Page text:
The past year has been one of the toughest seen by lawyers. With deals drying up and firms being forced to lay-off under utilised associates it was only going to be a matter of time before the recession caught up with the graduate recruitment market.
The early casualties were future joiners with many being asked to delay their training contract start dates. The first to announce trainee deferrals were Newcastle’s Muckle and Ward Hadaway way back in December 2008.
But that list grew rapidly to around 40 during the first six months of 2009 after Norton Rose announced it was offering its future trainees who agreed to defer for either four or eight months a lump sum payment of up to £10,000. But the money did come with some strings attached as the trainees were encouraged to do something for the good of the community.
Thankfully, most of the deferrals were voluntary but some firms such as Lovells, Reed Smith and Field Fisher Waterhouse made theirs compulsory after insufficient volunteers came forward. Shoosmiths also made its deferral programme compulsory. But more shockingly, it also asked future joiners to withdraw their training contracts altogether, with no compensation (read article).
Unsurprisingly, when the Shoosmiths story broke Lawyer2B.com’s message board was inundated with users slamming the national firm for being such a scrooge. But two of the trainees, Tom Goff and George Roberts, who were affected by the move leapt to their future firm’s defence by penning an open letter to Lawyer2B.com. “In spite of the bad news, we are committed to our firm, and are resolved to rise to the challenge in these tough times together,” they wrote (read more).
Unfortunately, for the duo the letter didn’t have the impact they’d been hoping for with many Lawyer2B.com posters claiming they were just trying to score Brownie points. But whatever their motives Goff and Roberts may have had a point – looking back on the terrible year the legal market has had £10,000 does seem a tad generous.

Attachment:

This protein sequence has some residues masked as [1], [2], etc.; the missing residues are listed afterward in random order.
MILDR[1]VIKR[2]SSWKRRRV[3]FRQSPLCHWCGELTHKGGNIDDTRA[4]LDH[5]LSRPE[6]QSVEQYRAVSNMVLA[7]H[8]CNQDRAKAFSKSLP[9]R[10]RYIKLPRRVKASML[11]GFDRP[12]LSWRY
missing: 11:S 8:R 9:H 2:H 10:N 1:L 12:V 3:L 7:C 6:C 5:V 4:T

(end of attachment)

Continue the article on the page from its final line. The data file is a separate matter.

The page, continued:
As the deferrals gathered pace some firms were also forced to scale back their graduate recruitment programmes. As a result a number of summer vacation schemes were cancelled as firms decided to stop accepting training contract applications over the summer. The good news, however, is that the bloodbath that was predicted with would-be investment bankers snatching training contracts off law graduates who had dreamed of a career in law all their lives did not materialise. Indeed, most firms reported receiving a similar number of applications as in previous years with some even seeing a dip. Nobody really has an explanation for this other than that students are so worried about securing a graduate job that they’re just burying their heads in the sand. Or perhaps students took heed of the Law Society’s warning about the oversupply of law students (read article).
But students cannot stay away forever so although conditions in the recruitment market are beginning to stabilise the worry now is that the training contract time bomb might just explode next year instead (read article).
PS – this is my last newsletter of 2009 so look out for my next installment on 7 January.